Company v. Review Bd., Court of Appeals Case No. 21A-EX-124

Docket NºCourt of Appeals Case No. 21A-EX-124
Citation175 N.E.3d 342
Case DateSeptember 07, 2021
CourtCourt of Appeals of Indiana

175 N.E.3d 342 (Table)

COMPANY, Appellant,
REVIEW BOARD, Appellee-Plaintiff.

Court of Appeals Case No. 21A-EX-124

Court of Appeals of Indiana.

FILED September 7, 2021

Attorneys for Appellant: Gerald J. Fankhauser, Brian M. Smith, Merrillville, Indiana

Attorneys for Appellee: Theodore E. Rokita, Attorney General of Indiana, Aaron T. Craft, Deputy Attorney General, Benjamin M. L. Jones, Deputy Attorney General, Indianapolis, Indiana


Altice, Judge.

Case Summary

[1] In November 2019, Company protested the results of an unemployment insurance contribution audit and resulting adjustments by the Indiana Department of Workforce Development (the Department). While the matter was before the liability administrative law judge (the ALJ), the Department filed a motion for summary judgment, which the ALJ granted on December 18, 2020. Company filed its notice of appeal of the ALJ's decision on January 21, 2021.

[2] Because Company untimely initiated the appeal under Ind. Appellate Rule (9)(3), its appeal has been forfeited pursuant to subsection (5) of that same rule. Further, Company has not shown, or even alleged, extraordinarily compelling reasons why its forfeited right to appeal should be restored. Accordingly, we do not reach the merits of Company's appeal.

[3] We dismiss.

Facts & Procedural History

[4] Company owns and operates a pizza restaurant in Crown Point, Indiana. Pizza delivery is a part of Company's normal course of business, and it engaged delivery drivers to provide delivery services to its customers. Company required the delivery drivers to execute independent contractor agreements. Having designated them as independent contractors, Company did not remit to the State unemployment insurance taxes for these individuals during the years in question, 2017 and 2018.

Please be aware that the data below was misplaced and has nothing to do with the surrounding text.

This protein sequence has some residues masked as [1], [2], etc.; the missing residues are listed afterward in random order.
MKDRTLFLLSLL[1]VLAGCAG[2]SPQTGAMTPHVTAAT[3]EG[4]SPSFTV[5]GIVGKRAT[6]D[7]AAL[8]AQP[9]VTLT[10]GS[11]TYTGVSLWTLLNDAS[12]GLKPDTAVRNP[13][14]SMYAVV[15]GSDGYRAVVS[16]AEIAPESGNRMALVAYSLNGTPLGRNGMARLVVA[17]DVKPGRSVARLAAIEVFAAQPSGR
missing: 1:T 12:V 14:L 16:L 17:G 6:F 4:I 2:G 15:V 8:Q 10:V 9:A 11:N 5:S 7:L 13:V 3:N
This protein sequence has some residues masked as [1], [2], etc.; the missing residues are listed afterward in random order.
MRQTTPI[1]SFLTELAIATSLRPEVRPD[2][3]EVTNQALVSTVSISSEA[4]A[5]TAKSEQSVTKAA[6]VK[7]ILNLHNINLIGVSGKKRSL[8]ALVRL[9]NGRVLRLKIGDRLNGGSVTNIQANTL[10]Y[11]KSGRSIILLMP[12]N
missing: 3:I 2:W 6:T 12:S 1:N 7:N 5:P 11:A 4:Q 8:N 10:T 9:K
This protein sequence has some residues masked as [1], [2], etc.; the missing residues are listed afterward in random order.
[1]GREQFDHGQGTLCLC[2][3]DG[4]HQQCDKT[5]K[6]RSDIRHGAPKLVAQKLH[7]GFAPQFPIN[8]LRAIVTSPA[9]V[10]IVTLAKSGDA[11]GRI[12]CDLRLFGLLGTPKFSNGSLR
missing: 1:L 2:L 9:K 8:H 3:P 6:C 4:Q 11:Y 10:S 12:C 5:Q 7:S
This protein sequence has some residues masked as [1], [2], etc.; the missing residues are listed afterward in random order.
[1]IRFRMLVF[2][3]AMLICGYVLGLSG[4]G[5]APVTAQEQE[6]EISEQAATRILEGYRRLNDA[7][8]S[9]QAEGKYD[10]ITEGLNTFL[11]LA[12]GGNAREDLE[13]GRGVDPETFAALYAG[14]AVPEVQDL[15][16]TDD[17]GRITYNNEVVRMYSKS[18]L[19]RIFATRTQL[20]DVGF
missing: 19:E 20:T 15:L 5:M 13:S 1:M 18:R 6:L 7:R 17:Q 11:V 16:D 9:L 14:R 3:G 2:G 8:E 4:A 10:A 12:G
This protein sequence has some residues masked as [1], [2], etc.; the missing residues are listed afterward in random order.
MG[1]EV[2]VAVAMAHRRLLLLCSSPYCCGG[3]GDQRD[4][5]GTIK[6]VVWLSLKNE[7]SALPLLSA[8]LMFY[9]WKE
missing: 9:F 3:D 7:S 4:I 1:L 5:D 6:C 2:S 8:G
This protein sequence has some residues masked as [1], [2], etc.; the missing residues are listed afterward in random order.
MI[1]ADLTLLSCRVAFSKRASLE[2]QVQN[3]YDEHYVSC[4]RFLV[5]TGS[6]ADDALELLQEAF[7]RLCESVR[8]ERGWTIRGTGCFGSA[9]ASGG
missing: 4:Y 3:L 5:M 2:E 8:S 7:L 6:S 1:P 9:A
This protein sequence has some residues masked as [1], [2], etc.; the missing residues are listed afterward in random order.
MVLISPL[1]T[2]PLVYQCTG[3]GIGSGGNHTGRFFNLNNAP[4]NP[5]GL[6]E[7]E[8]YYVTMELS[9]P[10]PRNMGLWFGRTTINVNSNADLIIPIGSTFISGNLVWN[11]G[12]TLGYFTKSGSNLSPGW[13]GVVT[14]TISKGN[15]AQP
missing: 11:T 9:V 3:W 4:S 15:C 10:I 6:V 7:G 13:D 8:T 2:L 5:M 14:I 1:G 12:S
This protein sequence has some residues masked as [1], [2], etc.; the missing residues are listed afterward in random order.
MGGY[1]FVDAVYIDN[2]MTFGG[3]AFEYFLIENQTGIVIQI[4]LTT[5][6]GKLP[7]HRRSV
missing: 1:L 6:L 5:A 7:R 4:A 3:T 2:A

[5] On November 12, 2019, following a compliance audit, the Department notified Company that its delivery drivers had been misclassified as independent contractors and that Company was liable for additional unemployment insurance contributions in the amount of $6,267.23. Company timely filed a written protest of the audit results, asserting that the delivery drivers were independent contractors for whom Company did not owe unemployment taxes. The unemployment insurance appeal was referred to the ALJ.

[6] After a prehearing conference and the exchange of discovery, the Department filed a motion for summary judgment in September 2020. The Department's argument in support of summary judgment was rather brief. It set out the elements of Ind. Code § 22-4-8-1(b), which provides:

Services performed by an individual for remuneration shall be deemed to be employment subject to this article irrespective of whether the common-law relationship of master and servant exists, unless and until all the following conditions are shown to the satisfaction of the department:

(1) The individual has been and will continue to be free from control and direction in connection with the performance of such service, both under the individual's contract of service and in fact.

(2) The service is performed outside the usual course of the business for which the service is performed.

(3) The individual:

(A) is customarily engaged in an independently established trade, occupation, profession, or business of the same nature as that involved in the service performed; or

(B) is a sales agent who receives remuneration solely upon a commission basis and who is the master of the individual's own time and effort.

The Department argued that Company could not establish the second element in light of the following admission of fact by Company: "Pizza delivery is part of the normal course of Your business." Appellant's Appendix Vol. II at 43. Company responded in opposition and argued that although it regularly offered such services, as was customary in the pizza restaurant industry, Company "left all pizza delivery services to its independent contract drivers exclusively." Id. at 56-57. Therefore, Company argued that pizza delivery services were not part of its usual course of business.

[7] On December 18, 2020, the ALJ granted summary judgment in favor of the Department. The ALJ mailed the decision to the parties by certified mail, which Company received on December 21, 2020. Company initiated the instant appeal of the ALJ's decision on January 21, 2021.

Discussion & Decision

[8] The Department argues that Company forfeited its right to appeal when it failed to file a timely notice of appeal from the ALJ's decision. In light of the Martin Luther King, Jr. Day holiday, the Department notes that Company had until the end of January 19 to file but did not do so until...

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